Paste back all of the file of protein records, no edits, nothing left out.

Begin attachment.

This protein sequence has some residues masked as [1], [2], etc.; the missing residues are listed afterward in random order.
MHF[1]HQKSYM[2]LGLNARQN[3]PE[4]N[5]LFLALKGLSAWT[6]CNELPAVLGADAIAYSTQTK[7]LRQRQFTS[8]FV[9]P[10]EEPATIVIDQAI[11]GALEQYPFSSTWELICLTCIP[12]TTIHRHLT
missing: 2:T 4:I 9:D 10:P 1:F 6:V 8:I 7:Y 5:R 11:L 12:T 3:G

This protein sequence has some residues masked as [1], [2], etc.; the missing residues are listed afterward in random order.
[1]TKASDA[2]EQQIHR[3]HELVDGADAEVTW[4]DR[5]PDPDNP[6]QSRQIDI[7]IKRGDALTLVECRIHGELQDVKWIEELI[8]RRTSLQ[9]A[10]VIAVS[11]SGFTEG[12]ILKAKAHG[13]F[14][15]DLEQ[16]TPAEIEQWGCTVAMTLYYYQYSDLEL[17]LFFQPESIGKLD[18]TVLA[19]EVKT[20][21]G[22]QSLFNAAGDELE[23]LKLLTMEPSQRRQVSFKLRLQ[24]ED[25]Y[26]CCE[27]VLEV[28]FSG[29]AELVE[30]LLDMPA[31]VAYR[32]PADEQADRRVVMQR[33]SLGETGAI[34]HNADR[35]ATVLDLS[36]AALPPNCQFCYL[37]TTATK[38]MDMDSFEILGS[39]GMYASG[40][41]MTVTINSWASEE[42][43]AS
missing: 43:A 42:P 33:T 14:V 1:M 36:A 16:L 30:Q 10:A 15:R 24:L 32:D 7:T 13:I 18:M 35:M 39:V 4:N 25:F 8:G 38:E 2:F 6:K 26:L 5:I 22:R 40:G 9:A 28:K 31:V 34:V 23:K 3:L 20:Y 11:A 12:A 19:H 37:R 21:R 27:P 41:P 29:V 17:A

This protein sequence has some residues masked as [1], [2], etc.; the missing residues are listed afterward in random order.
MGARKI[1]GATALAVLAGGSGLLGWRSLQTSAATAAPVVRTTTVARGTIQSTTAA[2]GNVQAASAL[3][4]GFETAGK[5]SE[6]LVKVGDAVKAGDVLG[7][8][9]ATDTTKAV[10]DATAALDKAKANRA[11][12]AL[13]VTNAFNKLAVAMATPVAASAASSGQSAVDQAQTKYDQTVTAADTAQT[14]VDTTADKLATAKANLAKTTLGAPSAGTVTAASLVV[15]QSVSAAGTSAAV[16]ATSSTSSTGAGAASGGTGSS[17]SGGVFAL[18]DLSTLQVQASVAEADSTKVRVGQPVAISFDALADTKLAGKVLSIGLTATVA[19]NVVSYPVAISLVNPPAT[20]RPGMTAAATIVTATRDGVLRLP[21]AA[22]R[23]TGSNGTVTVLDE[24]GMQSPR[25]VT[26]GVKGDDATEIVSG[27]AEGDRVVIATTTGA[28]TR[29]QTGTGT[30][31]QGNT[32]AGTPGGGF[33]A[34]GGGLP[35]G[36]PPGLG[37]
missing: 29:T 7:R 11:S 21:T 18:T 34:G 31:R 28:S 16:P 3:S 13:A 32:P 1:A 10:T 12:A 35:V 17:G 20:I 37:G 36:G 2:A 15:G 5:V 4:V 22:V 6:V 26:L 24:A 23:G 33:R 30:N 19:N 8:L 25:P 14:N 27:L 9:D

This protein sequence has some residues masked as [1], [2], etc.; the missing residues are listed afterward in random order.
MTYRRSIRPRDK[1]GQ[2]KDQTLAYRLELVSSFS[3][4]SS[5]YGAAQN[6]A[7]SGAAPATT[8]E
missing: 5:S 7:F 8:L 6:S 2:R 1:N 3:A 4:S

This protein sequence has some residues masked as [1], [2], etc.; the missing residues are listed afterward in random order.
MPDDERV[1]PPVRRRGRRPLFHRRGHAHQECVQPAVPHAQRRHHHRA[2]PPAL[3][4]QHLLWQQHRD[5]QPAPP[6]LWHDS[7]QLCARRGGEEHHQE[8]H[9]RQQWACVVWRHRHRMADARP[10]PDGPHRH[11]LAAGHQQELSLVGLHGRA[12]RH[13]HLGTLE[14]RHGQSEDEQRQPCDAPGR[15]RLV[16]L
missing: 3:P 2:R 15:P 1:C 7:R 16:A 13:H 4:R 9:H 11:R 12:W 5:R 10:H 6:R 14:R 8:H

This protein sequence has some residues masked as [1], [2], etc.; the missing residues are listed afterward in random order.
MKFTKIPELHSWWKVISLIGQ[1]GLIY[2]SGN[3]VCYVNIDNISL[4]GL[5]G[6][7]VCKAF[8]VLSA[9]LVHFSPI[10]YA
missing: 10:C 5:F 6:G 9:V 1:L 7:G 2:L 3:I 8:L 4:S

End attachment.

This protein sequence has some residues masked as [1], [2], etc.; the missing residues are listed afterward in random order.
MHF[1]HQKSYM[2]LGLNARQN[3]PE[4]N[5]LFLALKGLSAWT[6]CNELPAVLGADAIAYSTQTK[7]LRQRQFTS[8]FV[9]P[10]EEPATIVIDQAI[11]GALEQYPFSSTWELICLTCIP[12]TTIHRHLT
missing: 2:T 4:I 9:D 10:P 1:F 6:V 8:I 7:Y 5:R 11:L 12:T 3:G

This protein sequence has some residues masked as [1], [2], etc.; the missing residues are listed afterward in random order.
[1]TKASDA[2]EQQIHR[3]HELVDGADAEVTW[4]DR[5]PDPDNP[6]QSRQIDI[7]IKRGDALTLVECRIHGELQDVKWIEELI[8]RRTSLQ[9]A[10]VIAVS[11]SGFTEG[12]ILKAKAHG[13]F[14][15]DLEQ[16]TPAEIEQWGCTVAMTLYYYQYSDLEL[17]LFFQPESIGKLD[18]TVLA[19]EVKT[20][21]G[22]QSLFNAAGDELE[23]LKLLTMEPSQRRQVSFKLRLQ[24]ED[25]Y[26]CCE[27]VLEV[28]FSG[29]AELVE[30]LLDMPA[31]VAYR[32]PADEQADRRVVMQR[33]SLGETGAI[34]HNADR[35]ATVLDLS[36]AALPPNCQFCYL[37]TTATK[38]MDMDSFEILGS[39]GMYASG[40][41]MTVTINSWASEE[42][43]AS
missing: 43:A 42:P 33:T 14:V 1:M 36:A 16:L 30:Q 10:A 15:R 24:L 32:D 7:T 13:I 18:M 35:M 39:V 4:N 25:F 8:G 38:E 2:F 6:K 26:L 5:I 22:R 40:G 9:A 28:K 31:V 34:V 23:K 3:L 20:Y 11:A 12:A 19:H 37:R 21:R 27:P 41:P 29:V 17:A

This protein sequence has some residues masked as [1], [2], etc.; the missing residues are listed afterward in random order.
MGARKI[1]GATALAVLAGGSGLLGWRSLQTSAATAAPVVRTTTVARGTIQSTTAA[2]GNVQAASAL[3][4]GFETAGK[5]SE[6]LVKVGDAVKAGDVLG[7][8][9]ATDTTKAV[10]DATAALDKAKANRA[11][12]AL[13]VTNAFNKLAVAMATPVAASAASSGQSAVDQAQTKYDQTVTAADTAQT[14]VDTTADKLATAKANLAKTTLGAPSAGTVTAASLVV[15]QSVSAAGTSAAV[16]ATSSTSSTGAGAASGGTGSS[17]SGGVFAL[18]DLSTLQVQASVAEADSTKVRVGQPVAISFDALADTKLAGKVLSIGLTATVA[19]NVVSYPVAISLVNPPAT[20]RPGMTAAATIVTATRDGVLRLP[21]AA[22]R[23]TGSNGTVTVLDE[24]GMQSPR[25]VT[26]GVKGDDATEIVSG[27]AEGDRVVIATTTGA[28]TR[29]QTGTGT[30][31]QGNT[32]AGTPGGGF[33]A[34]GGGLP[35]G[36]PPGLG[37]
missing: 29:T 7:R 11:S 21:T 18:T 34:G 31:R 28:S 16:P 3:S 13:A 32:P 1:A 10:T 12:A 35:V 17:G 20:I 37:G 36:G 2:A 15:G 5:V 4:V 22:V 6:V 26:L 24:A 23:G 33:R 30:N 19:N 8:L 25:P 14:N 27:L 9:D

This protein sequence has some residues masked as [1], [2], etc.; the missing residues are listed afterward in random order.
MTYRRSIRPRDK[1]GQ[2]KDQTLAYRLELVSSFS[3][4]SS[5]YGAAQN[6]A[7]SGAAPATT[8]E
missing: 5:S 7:F 8:L 6:S 2:R 1:N 3:A 4:S

This protein sequence has some residues masked as [1], [2], etc.; the missing residues are listed afterward in random order.
MPDDERV[1]PPVRRRGRRPLFHRRGHAHQECVQPAVPHAQRRHHHRA[2]PPAL[3][4]QHLLWQQHRD[5]QPAPP[6]LWHDS[7]QLCARRGGEEHHQE[8]H[9]RQQWACVVWRHRHRMADARP[10]PDGPHRH[11]LAAGHQQELSLVGLHGRA[12]RH[13]HLGTLE[14]RHGQSEDEQRQPCDAPGR[15]RLV[16]L
missing: 3:P 2:R 15:P 1:C 7:R 16:A 13:H 4:R 9:H 11:R 12:W 5:R 10:H 6:R 14:R 8:H

This protein sequence has some residues masked as [1], [2], etc.; the missing residues are listed afterward in random order.
MKFTKIPELHSWWKVISLIGQ[1]GLIY[2]SGN[3]VCYVNIDNISL[4]GL[5]G[6][7]VCKAF[8]VLSA[9]LVHFSPI[10]YA
missing: 10:C 5:F 6:G 9:V 1:L 7:G 2:L 3:I 8:L 4:S